Actually, he ran for the Senate, but I can't resist alliteration.
He did not win a seat in the Senate, though, probably because he did not make cool campaign cards or purchase doughnuts for the voters. I don't think he was very heartbroken over the loss, but he certainly looks stately ~ don't you think?
Kory spent the week in a wonderful (if you ask me and not him) program called TeenPact. It is a government and citizenship program for teenagers held at each state's capitol building. Participation over the course of three years awards the participants a high school credit for government. Kory received a government credit last year for an intense course he took through Classical Conversations, but I thought this week long experience would only further his knowledge and understanding in a more hands-on way.
There was quite a bit of homework to complete before arrival:
+Read the book Real Citizenship by Tim Echols
+Write a bill for a mock legislation process
+Analyze a bill already passed or pending legislation in your state
+Complete a vocabulary list; compare and contrast terms such as "liberty" and "justice"
+Write a letter to a Senator from your state
+Write a letter to a Representative from your state
+Memorize I Timothy 2:1-3 & Romans 13:1-2
+Pray for your Representative and Senator daily and by name
+Watch and analyze your Governor's latest State of the State Address
+Read first 5 Articles of the Constitution and Bill of Rights
+Choose 3 of the first 10 amendments and write a paragraph on each
+Complete a state political fact sheet (knowing your congressional district #, etc.)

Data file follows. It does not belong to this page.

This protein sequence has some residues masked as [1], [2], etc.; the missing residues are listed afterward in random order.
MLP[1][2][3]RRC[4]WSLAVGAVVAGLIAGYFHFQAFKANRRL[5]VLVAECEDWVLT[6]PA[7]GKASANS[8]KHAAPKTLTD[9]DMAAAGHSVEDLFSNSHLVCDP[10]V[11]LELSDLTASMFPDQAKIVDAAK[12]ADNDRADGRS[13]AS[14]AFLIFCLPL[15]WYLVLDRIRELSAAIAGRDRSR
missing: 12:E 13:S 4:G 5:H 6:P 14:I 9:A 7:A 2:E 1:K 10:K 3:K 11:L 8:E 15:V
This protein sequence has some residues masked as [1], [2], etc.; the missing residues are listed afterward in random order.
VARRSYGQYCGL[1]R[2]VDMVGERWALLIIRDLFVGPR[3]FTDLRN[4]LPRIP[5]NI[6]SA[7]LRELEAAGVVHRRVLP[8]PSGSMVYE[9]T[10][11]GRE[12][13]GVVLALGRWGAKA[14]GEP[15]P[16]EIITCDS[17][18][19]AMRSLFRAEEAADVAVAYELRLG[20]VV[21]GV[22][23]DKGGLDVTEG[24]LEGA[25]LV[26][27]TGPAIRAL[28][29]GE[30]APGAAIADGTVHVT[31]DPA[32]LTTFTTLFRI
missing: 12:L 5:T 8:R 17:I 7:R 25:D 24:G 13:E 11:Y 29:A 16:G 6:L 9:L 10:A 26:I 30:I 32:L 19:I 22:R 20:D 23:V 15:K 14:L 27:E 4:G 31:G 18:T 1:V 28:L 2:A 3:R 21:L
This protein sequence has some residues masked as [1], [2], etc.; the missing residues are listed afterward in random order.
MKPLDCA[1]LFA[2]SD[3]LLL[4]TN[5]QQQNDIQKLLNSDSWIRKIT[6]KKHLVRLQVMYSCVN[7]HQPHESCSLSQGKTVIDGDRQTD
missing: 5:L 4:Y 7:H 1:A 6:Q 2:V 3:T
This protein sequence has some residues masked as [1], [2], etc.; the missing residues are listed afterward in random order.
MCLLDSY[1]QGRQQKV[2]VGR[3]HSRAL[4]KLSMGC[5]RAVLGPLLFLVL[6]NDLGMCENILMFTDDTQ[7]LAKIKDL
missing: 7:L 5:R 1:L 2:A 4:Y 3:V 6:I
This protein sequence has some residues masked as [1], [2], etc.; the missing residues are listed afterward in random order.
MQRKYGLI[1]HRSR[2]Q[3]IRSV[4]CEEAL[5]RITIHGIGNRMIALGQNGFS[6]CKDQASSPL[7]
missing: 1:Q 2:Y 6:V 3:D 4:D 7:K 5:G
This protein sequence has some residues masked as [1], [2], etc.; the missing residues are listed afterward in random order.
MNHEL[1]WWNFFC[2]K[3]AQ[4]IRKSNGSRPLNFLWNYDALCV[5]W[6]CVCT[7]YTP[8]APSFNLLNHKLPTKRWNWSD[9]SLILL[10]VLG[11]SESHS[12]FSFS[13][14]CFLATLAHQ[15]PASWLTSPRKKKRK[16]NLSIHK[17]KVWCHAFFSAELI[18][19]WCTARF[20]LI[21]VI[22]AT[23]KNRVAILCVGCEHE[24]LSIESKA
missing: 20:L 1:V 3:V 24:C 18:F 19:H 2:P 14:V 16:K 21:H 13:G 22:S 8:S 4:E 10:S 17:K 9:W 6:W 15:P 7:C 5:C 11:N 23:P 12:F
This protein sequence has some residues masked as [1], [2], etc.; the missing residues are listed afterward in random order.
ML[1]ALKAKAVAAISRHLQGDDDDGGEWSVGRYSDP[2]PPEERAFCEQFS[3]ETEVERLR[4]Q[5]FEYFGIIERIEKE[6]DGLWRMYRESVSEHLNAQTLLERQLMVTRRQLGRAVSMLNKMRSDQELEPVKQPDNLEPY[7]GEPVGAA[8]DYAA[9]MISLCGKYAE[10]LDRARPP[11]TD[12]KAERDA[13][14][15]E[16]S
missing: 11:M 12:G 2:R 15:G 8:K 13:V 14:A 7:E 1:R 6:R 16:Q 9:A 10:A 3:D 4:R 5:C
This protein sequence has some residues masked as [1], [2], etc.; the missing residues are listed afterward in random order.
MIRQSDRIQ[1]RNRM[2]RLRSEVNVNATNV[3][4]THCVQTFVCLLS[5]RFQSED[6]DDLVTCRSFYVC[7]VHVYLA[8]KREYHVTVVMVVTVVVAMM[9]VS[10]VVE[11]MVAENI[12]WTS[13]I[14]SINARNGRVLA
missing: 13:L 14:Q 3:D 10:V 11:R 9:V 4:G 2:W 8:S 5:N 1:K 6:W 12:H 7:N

Once at the capitol each morning, the teens took quizzes on the homework and other items learned throughout the day, approached and interviewed lobbyists, visited the House and Senate chambers as well as the State Supreme Court, listened to lectures on lawmaking, etc., participated in mock legislation deliberation, and even prayer walked throughout the State House and surrounding areas ~ asking for wisdom for Representatives and Senators, and for protection and strength for those in the military among other things.
And if this wasn't hand-on enough, Kory also commuted into Boston on his OWN each day. The rest of the family stayed in a hotel outside of Boston, and I drove Kory to the nearest commuter rail every morning at 7am. He had to change trains once at North Station and then walk from the Park Street stop to the State House each day. In the required "capitol clothes" (coat and tie for boys) and a briefcase, he really looked the part of a Boston business man ~ and very handsome, I must say. I think this may have been his favorite part of the entire week ~ dressing up and navigating his way into the big city alone. I was really proud of him.
One reason that he was LESS than thrilled about participating in this program was that he was going to miss a week of this:
So, to alleviate some of the pain of this sacrifice, I managed to get some inexpensive tickets to this:
I just asked Kory what his final opinion of TeenPact was.
"Educational?" he offered.
"And what was your favorite part of TeenPact?" I asked.
"Lunch? The last day? OK.....if I had to choose a favorite part, I'd say it was learning about the Judicial Branch."
"And what about the Red Sox game?" I inquired.
"Best day of my life." was his immediate reply.
I guess he means that THAT game was even better than the one he saw last year.
Oh well. Maybe one day, when he's running for office, he will "rise up and bless" his mother for forcing him to go to TeenPact.
Or maybe he'll manage the Red Sox. Either way, I'm certain that his experience will be beneficial.